5 Reasons Trump's 'Workforce Development Week' Was an Unmitigated Disaster
After "infrastructure week" quickly turned into "Comey week," the White House remains desperate to get the Trump train on track. But "Workforce Development Week" has already gotten off to a rocky start. Here are five reasons why.
1. Ivanka's Labor Violations
First daughter and presidential adviser Ivanka Trump kicked off "Workforce Development Week" with a Monday appearance on "Fox and Friends," President Trump's favorite morning show. But despite her mention of her upcoming visit to a Wisconsin technical school with her father, the conversation made headlines primarily for her lament of the "viciousness" facing President Trump (ironically) as he attempts to take away health insurance from upwards of 23 million people.
The timing couldn't have been worse. A bombshell report exposing the desperate lives of workers making clothing for Ivanka Trump's label then dropped Tuesday. After speaking to more than a dozen workers in Subang, Indonesia, the Guardian found that employees at the fashion label’s factory are "paid so little they cannot live with their children... [It's] one of the lowest minimum wages in Asia, and there are claims of impossibly high production targets and sporadically compensated overtime."
2. Turmoil Within
3. Republicans' Hidden Health Bill
Before his tour of Waukesha County Technical College, President Trump gave a brief health care speech on the tarmac shortly after arriving in Wisconsin. After introducing two Wisconsin couples "victimized by Obamacare," Trump complained about the replacement bill's lack of Democratic support.
"No matter how good it is, we will get no obstructionist Democrat votes," he insisted. "No matter how good it is—if it’s the greatest health care plan ever devised, we will get zero votes by the obstructionists, the Democrats."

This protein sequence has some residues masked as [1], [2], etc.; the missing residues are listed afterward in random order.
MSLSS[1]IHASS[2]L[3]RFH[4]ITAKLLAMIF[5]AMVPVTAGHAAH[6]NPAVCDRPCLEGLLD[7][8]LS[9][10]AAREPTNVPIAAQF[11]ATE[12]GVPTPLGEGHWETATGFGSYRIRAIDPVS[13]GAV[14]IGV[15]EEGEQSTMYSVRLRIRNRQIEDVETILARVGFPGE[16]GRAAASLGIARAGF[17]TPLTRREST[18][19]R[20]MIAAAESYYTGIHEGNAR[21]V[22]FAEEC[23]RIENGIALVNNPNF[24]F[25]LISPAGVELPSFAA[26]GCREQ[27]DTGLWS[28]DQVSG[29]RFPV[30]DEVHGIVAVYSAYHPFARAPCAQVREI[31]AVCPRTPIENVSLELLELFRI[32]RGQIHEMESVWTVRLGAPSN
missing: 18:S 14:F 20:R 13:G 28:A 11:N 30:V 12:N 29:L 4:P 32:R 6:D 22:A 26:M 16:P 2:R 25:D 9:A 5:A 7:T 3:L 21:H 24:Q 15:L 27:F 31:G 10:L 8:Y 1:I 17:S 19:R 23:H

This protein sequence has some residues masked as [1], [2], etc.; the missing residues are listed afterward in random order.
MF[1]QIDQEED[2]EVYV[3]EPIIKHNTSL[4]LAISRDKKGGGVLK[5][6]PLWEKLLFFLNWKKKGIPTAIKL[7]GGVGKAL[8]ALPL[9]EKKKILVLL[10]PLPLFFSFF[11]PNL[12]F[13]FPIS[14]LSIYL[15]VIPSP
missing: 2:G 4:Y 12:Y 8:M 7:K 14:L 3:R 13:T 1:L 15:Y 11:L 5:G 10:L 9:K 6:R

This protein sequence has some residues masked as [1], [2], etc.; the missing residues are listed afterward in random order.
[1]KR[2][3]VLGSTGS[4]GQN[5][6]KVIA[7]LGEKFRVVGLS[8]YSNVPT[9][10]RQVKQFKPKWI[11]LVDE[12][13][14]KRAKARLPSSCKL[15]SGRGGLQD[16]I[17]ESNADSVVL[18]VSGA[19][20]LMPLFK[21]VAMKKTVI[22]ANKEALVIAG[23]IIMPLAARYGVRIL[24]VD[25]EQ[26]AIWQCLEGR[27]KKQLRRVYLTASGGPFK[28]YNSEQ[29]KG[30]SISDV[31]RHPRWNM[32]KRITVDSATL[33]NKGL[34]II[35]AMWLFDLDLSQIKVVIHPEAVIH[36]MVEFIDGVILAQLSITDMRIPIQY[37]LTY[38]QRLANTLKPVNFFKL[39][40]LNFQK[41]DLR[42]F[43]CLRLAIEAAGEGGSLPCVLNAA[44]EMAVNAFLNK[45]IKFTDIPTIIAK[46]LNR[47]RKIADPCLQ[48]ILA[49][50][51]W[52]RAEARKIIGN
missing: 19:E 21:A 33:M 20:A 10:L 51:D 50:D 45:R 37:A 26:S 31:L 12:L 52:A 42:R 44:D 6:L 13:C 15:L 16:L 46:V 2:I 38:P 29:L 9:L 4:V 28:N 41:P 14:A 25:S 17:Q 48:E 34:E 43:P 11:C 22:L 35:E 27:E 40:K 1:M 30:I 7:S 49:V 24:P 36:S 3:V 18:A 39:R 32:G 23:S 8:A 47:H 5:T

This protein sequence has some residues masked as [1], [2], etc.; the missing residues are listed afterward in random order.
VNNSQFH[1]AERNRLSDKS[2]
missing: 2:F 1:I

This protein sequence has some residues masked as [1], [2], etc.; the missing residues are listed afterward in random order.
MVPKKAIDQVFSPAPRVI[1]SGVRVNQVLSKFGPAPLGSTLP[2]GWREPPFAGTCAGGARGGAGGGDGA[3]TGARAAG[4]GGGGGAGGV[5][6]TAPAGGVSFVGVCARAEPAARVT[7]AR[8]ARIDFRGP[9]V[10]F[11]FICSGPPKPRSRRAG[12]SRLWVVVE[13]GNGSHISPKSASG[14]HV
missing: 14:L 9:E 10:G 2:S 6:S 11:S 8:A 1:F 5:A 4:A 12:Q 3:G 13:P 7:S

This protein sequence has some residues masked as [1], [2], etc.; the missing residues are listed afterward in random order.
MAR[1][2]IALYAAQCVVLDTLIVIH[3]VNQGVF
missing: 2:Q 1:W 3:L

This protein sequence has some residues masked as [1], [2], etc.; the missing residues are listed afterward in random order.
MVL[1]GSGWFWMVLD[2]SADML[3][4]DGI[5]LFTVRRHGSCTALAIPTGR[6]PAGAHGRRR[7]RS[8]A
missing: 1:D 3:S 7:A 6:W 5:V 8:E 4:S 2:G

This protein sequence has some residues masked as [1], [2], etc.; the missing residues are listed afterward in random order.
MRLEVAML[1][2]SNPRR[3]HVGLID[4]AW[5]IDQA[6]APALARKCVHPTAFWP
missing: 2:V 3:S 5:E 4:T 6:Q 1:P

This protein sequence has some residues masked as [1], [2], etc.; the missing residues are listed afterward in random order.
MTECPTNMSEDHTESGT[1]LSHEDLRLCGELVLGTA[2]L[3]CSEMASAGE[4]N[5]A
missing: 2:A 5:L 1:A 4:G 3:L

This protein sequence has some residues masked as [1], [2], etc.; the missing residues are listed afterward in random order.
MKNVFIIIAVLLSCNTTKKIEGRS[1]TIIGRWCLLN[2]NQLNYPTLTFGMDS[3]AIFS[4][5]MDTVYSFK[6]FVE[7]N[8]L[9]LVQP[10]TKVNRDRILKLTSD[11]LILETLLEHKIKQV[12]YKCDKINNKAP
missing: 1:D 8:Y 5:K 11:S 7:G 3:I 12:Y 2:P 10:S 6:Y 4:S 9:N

But Congresswoman Tammy Baldwin (D-WI) deftly debunked Trump's claims in a live local broadcast.
Baldwin "told us today she cannot vote no or yes on a Senate plan because nobody knows what's in it," explained anchor Carole Meekins on TMJ4 Milwaukee.
"There have been no hearings," Baldwin confirmed. "There are no hearings scheduled. There has been no opportunity for input for so many of my colleagues and [Republicans are] planning on just bringing this through with no attention. It's being written in the dark."
4. Deep Cuts to Job Training
While Trump's apprenticeship expansion talk sounds "pretty darn good" on the surface, the Alliance for American Manufacturing is highly suspicious, judging from his proposed 2018 budget, which "included a $1 million increase for apprenticeship grants."
"Other successful job training programs also would lose funding under Trump’s budget, including the Manufacturing Extension Partnership and Economic Development Administration. Manufacturing USA would see a 70 percent drop in its funding," added AMM spokeswoman Elizabeth Brotherton-Bunch.
Mike Rosen, president of the Milwaukee chapter of the American Federation of Teachers, also appeared baffled by the administration's mismatch.
"If you're really interested in promoting apprenticeship, you have to invest in that skill's training," Rosen told the Associated Press.
5. Communicating Partnerships
The elimination of the Manufacturing Extension Partnership has drawn ire from both sides of the aisle, due to effective private-public partnerships. Instead, Trump wants to focus on private-private partnerships, which Labor Secretary Alex Acosta announced Monday.
"The point here is to foster private-private partnerships between industry and educational institutions… so that when [students leave the program] they have the skills necessary to enter the workforce,” Acosta said during a White House press briefing Monday.
But aside from nonstop Russian collusion saga, there's another reason this story's been buried.
"We have been trying to press the White House to find out what policy change the president actually envisions," NPR Washington correspondent Tamara Keith told PBS News Hour's Judy Woodruff on Tuesday.
"They say that they want more private-to-private partnerships, to do more apprenticeships... around this workforce development," continued Woodruff. "But then they're saying, well, you will have to wait until Wednesday to find out exactly what we're talking about. And that's a long time to wait and it's a long time to expect people to pay attention to something that is not related to the biggest news of the day."